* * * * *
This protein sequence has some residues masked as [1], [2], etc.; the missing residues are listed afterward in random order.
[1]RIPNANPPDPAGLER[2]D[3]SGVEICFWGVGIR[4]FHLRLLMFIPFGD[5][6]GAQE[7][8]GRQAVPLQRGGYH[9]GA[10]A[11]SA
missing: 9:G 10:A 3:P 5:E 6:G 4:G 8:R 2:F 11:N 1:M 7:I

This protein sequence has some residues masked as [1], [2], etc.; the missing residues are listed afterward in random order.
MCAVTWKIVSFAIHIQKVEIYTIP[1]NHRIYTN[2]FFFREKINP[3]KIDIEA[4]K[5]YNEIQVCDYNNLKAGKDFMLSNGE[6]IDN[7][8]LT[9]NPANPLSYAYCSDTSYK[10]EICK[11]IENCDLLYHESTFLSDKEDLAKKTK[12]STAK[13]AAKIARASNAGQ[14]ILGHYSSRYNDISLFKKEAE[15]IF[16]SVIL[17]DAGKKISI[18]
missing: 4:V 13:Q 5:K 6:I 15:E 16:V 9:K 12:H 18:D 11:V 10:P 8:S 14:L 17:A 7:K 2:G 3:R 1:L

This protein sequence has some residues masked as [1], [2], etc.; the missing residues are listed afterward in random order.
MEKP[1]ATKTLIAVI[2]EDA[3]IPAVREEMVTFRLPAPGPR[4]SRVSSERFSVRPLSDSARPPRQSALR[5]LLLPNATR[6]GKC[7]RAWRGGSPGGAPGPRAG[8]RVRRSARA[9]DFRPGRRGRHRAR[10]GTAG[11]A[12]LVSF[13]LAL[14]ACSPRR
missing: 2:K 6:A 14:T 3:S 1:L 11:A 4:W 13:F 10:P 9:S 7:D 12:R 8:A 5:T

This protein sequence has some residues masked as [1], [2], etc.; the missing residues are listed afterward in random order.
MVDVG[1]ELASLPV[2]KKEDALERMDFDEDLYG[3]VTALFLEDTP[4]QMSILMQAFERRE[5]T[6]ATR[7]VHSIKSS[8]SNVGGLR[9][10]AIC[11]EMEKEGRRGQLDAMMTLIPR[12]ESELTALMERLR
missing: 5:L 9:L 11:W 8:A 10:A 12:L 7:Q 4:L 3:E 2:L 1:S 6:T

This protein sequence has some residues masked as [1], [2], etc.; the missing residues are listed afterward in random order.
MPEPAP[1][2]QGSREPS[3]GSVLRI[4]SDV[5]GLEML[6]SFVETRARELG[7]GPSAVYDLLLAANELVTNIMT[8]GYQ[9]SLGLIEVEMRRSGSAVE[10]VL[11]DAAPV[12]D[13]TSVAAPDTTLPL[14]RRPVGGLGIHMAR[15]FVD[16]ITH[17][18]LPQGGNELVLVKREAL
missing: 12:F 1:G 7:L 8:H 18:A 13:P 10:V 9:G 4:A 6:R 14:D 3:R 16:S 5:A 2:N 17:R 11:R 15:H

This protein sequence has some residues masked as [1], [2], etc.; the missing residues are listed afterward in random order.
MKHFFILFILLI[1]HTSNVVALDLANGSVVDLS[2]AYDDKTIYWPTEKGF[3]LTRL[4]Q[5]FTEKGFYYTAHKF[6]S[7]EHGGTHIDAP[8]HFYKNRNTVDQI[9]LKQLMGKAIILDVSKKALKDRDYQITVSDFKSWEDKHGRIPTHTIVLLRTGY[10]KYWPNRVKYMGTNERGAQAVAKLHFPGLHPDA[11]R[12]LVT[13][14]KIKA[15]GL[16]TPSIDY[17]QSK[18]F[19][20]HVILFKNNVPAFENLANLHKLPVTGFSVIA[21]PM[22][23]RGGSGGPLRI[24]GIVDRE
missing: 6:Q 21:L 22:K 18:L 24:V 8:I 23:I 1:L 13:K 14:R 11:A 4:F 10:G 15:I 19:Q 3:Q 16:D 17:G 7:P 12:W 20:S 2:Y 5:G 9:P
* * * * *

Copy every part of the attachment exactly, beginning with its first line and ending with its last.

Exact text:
This protein sequence has some residues masked as [1], [2], etc.; the missing residues are listed afterward in random order.
[1]RIPNANPPDPAGLER[2]D[3]SGVEICFWGVGIR[4]FHLRLLMFIPFGD[5][6]GAQE[7][8]GRQAVPLQRGGYH[9]GA[10]A[11]SA
missing: 9:G 10:A 3:P 5:E 6:G 4:G 8:R 2:F 11:N 1:M 7:I

This protein sequence has some residues masked as [1], [2], etc.; the missing residues are listed afterward in random order.
MCAVTWKIVSFAIHIQKVEIYTIP[1]NHRIYTN[2]FFFREKINP[3]KIDIEA[4]K[5]YNEIQVCDYNNLKAGKDFMLSNGE[6]IDN[7][8]LT[9]NPANPLSYAYCSDTSYK[10]EICK[11]IENCDLLYHESTFLSDKEDLAKKTK[12]STAK[13]AAKIARASNAGQ[14]ILGHYSSRYNDISLFKKEAE[15]IF[16]SVIL[17]DAGKKISI[18]
missing: 4:V 13:Q 5:K 6:I 15:E 16:V 9:K 12:H 18:D 11:V 10:P 8:S 14:L 17:A 7:K 2:G 3:R 1:L

This protein sequence has some residues masked as [1], [2], etc.; the missing residues are listed afterward in random order.
MEKP[1]ATKTLIAVI[2]EDA[3]IPAVREEMVTFRLPAPGPR[4]SRVSSERFSVRPLSDSARPPRQSALR[5]LLLPNATR[6]GKC[7]RAWRGGSPGGAPGPRAG[8]RVRRSARA[9]DFRPGRRGRHRAR[10]GTAG[11]A[12]LVSF[13]LAL[14]ACSPRR
missing: 2:K 6:A 14:T 3:S 1:L 11:A 4:W 13:F 10:P 9:S 7:D 12:R 8:A 5:T

This protein sequence has some residues masked as [1], [2], etc.; the missing residues are listed afterward in random order.
MVDVG[1]ELASLPV[2]KKEDALERMDFDEDLYG[3]VTALFLEDTP[4]QMSILMQAFERRE[5]T[6]ATR[7]VHSIKSS[8]SNVGGLR[9][10]AIC[11]EMEKEGRRGQLDAMMTLIPR[12]ESELTALMERLR
missing: 5:L 9:L 11:W 8:A 10:A 12:L 7:Q 4:L 3:E 2:L 1:S 6:T

This protein sequence has some residues masked as [1], [2], etc.; the missing residues are listed afterward in random order.
MPEPAP[1][2]QGSREPS[3]GSVLRI[4]SDV[5]GLEML[6]SFVETRARELG[7]GPSAVYDLLLAANELVTNIMT[8]GYQ[9]SLGLIEVEMRRSGSAVE[10]VL[11]DAAPV[12]D[13]TSVAAPDTTLPL[14]RRPVGGLGIHMAR[15]FVD[16]ITH[17][18]LPQGGNELVLVKREAL
missing: 12:F 1:G 7:L 8:H 18:A 13:P 10:V 9:G 4:A 6:R 14:D 3:R 16:S 5:A 2:N 17:R 11:R 15:H

This protein sequence has some residues masked as [1], [2], etc.; the missing residues are listed afterward in random order.
MKHFFILFILLI[1]HTSNVVALDLANGSVVDLS[2]AYDDKTIYWPTEKGF[3]LTRL[4]Q[5]FTEKGFYYTAHKF[6]S[7]EHGGTHIDAP[8]HFYKNRNTVDQI[9]LKQLMGKAIILDVSKKALKDRDYQITVSDFKSWEDKHGRIPTHTIVLLRTGY[10]KYWPNRVKYMGTNERGAQAVAKLHFPGLHPDA[11]R[12]LVT[13][14]KIKA[15]GL[16]TPSIDY[17]QSK[18]F[19][20]HVILFKNNVPAFENLANLHKLPVTGFSVIA[21]PM[22][23]RGGSGGPLRI[24]GIVDRE
missing: 6:Q 21:L 22:K 18:L 24:V 8:I 23:I 1:L 13:K 14:R 11:A 4:F 10:G 15:I 19:Q 3:Q 16:D 17:G 7:P 12:W 20:S 2:Y 5:G 9:P